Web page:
One of the easiest ways to know whether it is Monday or not is to spend some time on social media. You will undoubtedly see a series of memes cursing the start of another working week. Sure, I can see the funny side in most of them, but what is most striking is the number of likes, shares and comments on these flagships of disengagement at work.
Deloitte research1 found that engagement requires an empowering and highly inclusive work environment. However, such a level of inclusivity is a rarity; only 11% of companies have such work environments. It comes as little wonder then that this same research found 85% of executives rated employee engagement as a top priority – even though only 46% of companies are prepared to handle the challenges that employee engagement presents.
What is Employee Engagement
Employee engagement is not a measurement of whether someone is happy at work, but rather how psychologically invested they are at work. While engagement is often seen as a term which can be used interchangeably with culture, the two are unique and independent concepts, aptly fitting Deloitte’s definition.
Culture describes ‘the way things work around here’, while engagement describes ‘how people feel about the way things work around here.’1
The ripple effect disengaged employees can have on a business is significant, which highlights the need to see employee engagement as a task which is never complete; it is a focus which needs to continue throughout the entire employment lifecycle. When the process of engagement ceases, employee turnover is likely – regardless of whether the employee or employer drives it.
Approximately two-thirds (64%) of senior executives in the abovementioned Deloitte research stated that their companies use employee engagement surveys. Undertaking systematic and confidential employee engagement surveys can provide a platform for your team to openly and honestly share their thoughts and feedback about their work environment. Moreover, when designed, implemented and analysed effectively they may reveal risks and opportunities, otherwise unknown by management.
Sample Report Element: Evans Faull Employee Engagement Survey
Practical Steps to Ensuring Engagement
When meeting a potential employee for the first time, employers often forget that a high-quality candidate will be assessing the business at the same time you are evaluating them. The role of the employer at this point is to investigate the goals and values of the individual to determine if their priorities align with the organisations. There is no point in selecting the ‘pick of the bunch’ if they are not heading in the same direction as the business. Strategic alignment right from the beginning is an essential element in employee engagement.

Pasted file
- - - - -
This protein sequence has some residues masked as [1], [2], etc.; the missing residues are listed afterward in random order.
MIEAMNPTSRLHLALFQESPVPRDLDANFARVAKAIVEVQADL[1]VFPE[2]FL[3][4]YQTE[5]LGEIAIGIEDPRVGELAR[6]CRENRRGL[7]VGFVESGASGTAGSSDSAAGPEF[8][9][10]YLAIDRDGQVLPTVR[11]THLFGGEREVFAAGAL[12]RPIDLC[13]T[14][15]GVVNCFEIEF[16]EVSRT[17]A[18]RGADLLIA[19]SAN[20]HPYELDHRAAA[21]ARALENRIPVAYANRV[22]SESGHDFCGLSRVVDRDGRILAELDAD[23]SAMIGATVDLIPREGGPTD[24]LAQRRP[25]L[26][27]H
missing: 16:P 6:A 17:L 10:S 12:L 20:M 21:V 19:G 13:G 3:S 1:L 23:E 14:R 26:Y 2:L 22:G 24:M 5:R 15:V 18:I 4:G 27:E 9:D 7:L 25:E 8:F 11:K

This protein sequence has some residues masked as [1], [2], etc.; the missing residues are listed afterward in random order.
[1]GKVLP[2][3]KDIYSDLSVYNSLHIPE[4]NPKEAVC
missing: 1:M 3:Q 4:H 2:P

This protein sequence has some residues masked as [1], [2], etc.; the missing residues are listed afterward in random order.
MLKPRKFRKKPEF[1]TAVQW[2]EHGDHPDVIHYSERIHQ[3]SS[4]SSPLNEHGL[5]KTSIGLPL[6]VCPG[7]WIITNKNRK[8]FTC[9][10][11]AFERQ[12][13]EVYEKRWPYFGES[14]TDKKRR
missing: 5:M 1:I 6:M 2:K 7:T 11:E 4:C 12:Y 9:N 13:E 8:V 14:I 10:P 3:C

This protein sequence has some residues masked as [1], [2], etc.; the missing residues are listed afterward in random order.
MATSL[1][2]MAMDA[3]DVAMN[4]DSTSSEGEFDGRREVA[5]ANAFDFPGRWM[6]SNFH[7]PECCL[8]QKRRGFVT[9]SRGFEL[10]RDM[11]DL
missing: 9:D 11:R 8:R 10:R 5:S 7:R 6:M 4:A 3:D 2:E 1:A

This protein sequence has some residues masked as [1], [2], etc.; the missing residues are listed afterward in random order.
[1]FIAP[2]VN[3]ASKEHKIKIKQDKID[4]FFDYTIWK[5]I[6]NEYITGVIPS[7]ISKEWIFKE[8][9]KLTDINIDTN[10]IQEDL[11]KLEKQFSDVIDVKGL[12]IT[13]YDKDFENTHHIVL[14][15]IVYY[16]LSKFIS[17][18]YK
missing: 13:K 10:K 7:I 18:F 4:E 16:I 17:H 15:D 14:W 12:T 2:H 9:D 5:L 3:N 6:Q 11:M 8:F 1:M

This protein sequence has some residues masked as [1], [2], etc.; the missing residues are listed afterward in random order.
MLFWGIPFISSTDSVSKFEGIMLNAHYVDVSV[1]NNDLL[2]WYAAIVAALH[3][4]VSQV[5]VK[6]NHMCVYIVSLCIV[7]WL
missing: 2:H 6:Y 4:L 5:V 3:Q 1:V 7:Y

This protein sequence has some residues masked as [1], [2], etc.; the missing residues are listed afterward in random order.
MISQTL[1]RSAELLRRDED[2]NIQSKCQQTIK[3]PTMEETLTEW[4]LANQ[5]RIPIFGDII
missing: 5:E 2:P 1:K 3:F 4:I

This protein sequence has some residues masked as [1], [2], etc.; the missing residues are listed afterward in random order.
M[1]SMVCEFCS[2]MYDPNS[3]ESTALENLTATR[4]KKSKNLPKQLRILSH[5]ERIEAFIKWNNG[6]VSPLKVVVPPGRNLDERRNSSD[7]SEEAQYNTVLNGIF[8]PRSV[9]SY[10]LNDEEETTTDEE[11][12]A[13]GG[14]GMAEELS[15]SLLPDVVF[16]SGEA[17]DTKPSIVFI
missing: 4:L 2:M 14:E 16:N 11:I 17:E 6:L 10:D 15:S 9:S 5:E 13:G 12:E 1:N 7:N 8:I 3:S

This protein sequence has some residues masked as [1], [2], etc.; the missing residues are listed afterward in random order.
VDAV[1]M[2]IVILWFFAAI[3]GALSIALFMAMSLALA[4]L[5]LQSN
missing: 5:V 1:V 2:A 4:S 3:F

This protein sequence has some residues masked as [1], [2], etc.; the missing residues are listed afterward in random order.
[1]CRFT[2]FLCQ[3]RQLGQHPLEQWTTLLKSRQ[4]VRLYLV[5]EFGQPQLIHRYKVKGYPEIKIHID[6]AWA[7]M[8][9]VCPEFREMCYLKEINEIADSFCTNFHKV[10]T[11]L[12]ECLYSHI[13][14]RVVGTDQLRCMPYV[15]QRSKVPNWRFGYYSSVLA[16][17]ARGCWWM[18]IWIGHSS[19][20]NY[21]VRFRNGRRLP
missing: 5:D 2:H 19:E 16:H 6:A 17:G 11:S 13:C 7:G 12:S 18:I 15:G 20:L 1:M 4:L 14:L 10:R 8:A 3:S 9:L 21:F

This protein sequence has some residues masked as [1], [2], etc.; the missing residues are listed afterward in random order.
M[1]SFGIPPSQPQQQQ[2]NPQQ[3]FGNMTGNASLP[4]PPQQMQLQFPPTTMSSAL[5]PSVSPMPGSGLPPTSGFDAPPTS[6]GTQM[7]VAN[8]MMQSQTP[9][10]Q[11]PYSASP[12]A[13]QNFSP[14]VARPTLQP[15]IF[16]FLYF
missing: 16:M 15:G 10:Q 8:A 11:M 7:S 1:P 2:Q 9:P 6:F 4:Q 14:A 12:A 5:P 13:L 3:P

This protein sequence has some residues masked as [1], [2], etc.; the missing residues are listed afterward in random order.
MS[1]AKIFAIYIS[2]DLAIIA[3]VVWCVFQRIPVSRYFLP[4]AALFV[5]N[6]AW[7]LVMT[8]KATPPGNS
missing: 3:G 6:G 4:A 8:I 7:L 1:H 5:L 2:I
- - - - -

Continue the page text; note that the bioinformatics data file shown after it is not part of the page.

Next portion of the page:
Author and Motivational Speaker Simon Sinek believes:
If you hire people just because they can do a job, they’ll work for your money. But if you hire people who believe what you believe, they’ll work for you with blood, sweat and tears.
The analogy might be a little dramatic, but the message is spot on. Your employees may not need to be passionate about your product as such, maybe it’s the satisfaction they get from closing a sale, or implementing conflict resolution tactics to resolve a customer issue, or developing new your corporate governance initiatives. Regardless, there needs to be a strong link that brings you both together in the first place as there will be challenges over the journey, like in any relationship, and that alignment that first brought you together will become the anchor.
Once an appointment has been made, the onboarding and training program for a new employee will also set the foundations for future engagement. The employer must demonstrate how the work of the employee will have a positive impact on the organisation. The employee needs to see how they fit in the big picture; why their work matters.
During onboarding, allow the employee the opportunity to voice concerns and offer ideas. Encourage them to ask questions to ensure they move forward with clarity and without reservation.